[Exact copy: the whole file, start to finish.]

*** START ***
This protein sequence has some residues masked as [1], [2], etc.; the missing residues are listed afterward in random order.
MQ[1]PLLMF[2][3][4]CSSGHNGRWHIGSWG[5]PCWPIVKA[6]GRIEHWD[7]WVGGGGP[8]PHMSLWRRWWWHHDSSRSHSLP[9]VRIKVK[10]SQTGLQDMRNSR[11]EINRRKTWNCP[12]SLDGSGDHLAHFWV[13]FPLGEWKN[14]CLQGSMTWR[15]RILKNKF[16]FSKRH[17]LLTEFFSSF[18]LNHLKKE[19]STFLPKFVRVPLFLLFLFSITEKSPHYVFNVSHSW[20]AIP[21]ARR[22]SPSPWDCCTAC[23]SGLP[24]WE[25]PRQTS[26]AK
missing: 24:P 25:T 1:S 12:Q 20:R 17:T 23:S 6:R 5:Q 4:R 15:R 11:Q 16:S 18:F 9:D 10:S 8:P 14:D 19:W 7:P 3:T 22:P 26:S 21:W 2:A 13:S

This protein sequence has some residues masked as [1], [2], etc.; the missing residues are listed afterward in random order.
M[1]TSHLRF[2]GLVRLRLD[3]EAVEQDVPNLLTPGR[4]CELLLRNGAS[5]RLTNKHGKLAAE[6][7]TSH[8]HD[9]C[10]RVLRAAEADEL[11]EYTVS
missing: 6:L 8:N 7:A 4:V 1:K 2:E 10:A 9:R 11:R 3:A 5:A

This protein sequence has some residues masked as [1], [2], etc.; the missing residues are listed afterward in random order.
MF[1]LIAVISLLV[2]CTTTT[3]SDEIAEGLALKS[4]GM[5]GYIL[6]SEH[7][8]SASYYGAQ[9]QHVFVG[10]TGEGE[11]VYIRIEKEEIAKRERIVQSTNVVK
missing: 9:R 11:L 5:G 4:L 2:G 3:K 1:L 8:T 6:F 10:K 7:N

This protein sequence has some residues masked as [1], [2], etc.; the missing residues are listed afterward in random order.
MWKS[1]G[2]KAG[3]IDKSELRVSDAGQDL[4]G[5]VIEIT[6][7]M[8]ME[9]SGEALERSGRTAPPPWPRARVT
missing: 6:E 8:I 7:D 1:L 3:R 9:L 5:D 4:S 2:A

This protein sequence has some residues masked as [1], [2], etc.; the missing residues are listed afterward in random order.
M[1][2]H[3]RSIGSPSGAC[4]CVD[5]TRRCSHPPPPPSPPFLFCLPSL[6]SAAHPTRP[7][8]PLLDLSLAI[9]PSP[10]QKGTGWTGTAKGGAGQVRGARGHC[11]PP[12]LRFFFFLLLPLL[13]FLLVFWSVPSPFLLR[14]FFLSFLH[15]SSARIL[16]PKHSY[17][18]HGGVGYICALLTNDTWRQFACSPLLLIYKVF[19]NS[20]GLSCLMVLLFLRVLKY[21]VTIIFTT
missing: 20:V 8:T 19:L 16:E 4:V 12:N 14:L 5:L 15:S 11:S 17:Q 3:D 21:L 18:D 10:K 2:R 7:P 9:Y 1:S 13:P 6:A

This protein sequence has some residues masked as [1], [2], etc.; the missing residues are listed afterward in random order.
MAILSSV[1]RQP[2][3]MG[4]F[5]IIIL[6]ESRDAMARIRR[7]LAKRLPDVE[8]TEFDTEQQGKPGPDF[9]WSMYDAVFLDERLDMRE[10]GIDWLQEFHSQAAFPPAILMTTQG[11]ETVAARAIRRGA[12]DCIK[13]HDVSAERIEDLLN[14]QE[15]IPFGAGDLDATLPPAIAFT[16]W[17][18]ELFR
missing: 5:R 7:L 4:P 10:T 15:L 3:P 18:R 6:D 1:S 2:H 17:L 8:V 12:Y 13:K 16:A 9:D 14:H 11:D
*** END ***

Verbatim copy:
This protein sequence has some residues masked as [1], [2], etc.; the missing residues are listed afterward in random order.
MQ[1]PLLMF[2][3][4]CSSGHNGRWHIGSWG[5]PCWPIVKA[6]GRIEHWD[7]WVGGGGP[8]PHMSLWRRWWWHHDSSRSHSLP[9]VRIKVK[10]SQTGLQDMRNSR[11]EINRRKTWNCP[12]SLDGSGDHLAHFWV[13]FPLGEWKN[14]CLQGSMTWR[15]RILKNKF[16]FSKRH[17]LLTEFFSSF[18]LNHLKKE[19]STFLPKFVRVPLFLLFLFSITEKSPHYVFNVSHSW[20]AIP[21]ARR[22]SPSPWDCCTAC[23]SGLP[24]WE[25]PRQTS[26]AK
missing: 24:P 25:T 1:S 12:Q 20:R 17:T 23:S 6:R 5:Q 4:R 15:R 11:Q 16:S 18:F 9:D 10:S 8:P 14:D 19:W 7:P 3:T 22:P 26:S 21:W 2:A 13:S

This protein sequence has some residues masked as [1], [2], etc.; the missing residues are listed afterward in random order.
M[1]TSHLRF[2]GLVRLRLD[3]EAVEQDVPNLLTPGR[4]CELLLRNGAS[5]RLTNKHGKLAAE[6][7]TSH[8]HD[9]C[10]RVLRAAEADEL[11]EYTVS
missing: 6:L 8:N 7:A 4:V 1:K 2:E 10:A 9:R 11:R 3:A 5:A

This protein sequence has some residues masked as [1], [2], etc.; the missing residues are listed afterward in random order.
MF[1]LIAVISLLV[2]CTTTT[3]SDEIAEGLALKS[4]GM[5]GYIL[6]SEH[7][8]SASYYGAQ[9]QHVFVG[10]TGEGE[11]VYIRIEKEEIAKRERIVQSTNVVK
missing: 9:R 11:L 5:G 4:L 2:G 3:K 1:L 8:T 6:F 10:K 7:N

This protein sequence has some residues masked as [1], [2], etc.; the missing residues are listed afterward in random order.
MWKS[1]G[2]KAG[3]IDKSELRVSDAGQDL[4]G[5]VIEIT[6][7]M[8]ME[9]SGEALERSGRTAPPPWPRARVT
missing: 6:E 8:I 7:D 1:L 3:R 9:L 5:D 4:S 2:A

This protein sequence has some residues masked as [1], [2], etc.; the missing residues are listed afterward in random order.
M[1][2]H[3]RSIGSPSGAC[4]CVD[5]TRRCSHPPPPPSPPFLFCLPSL[6]SAAHPTRP[7][8]PLLDLSLAI[9]PSP[10]QKGTGWTGTAKGGAGQVRGARGHC[11]PP[12]LRFFFFLLLPLL[13]FLLVFWSVPSPFLLR[14]FFLSFLH[15]SSARIL[16]PKHSY[17][18]HGGVGYICALLTNDTWRQFACSPLLLIYKVF[19]NS[20]GLSCLMVLLFLRVLKY[21]VTIIFTT
missing: 20:V 8:T 19:L 16:E 4:V 12:N 14:L 5:L 15:S 11:S 17:Q 3:D 21:L 18:D 10:K 2:R 7:P 9:Y 1:S 13:P 6:A

This protein sequence has some residues masked as [1], [2], etc.; the missing residues are listed afterward in random order.
MAILSSV[1]RQP[2][3]MG[4]F[5]IIIL[6]ESRDAMARIRR[7]LAKRLPDVE[8]TEFDTEQQGKPGPDF[9]WSMYDAVFLDERLDMRE[10]GIDWLQEFHSQAAFPPAILMTTQG[11]ETVAARAIRRGA[12]DCIK[13]HDVSAERIEDLLN[14]QE[15]IPFGAGDLDATLPPAIAFT[16]W[17][18]ELFR
missing: 5:R 7:L 4:P 10:T 15:L 3:P 18:R 6:D 1:S 2:H 17:L 8:V 12:Y 13:K 16:A 9:D 14:H 11:D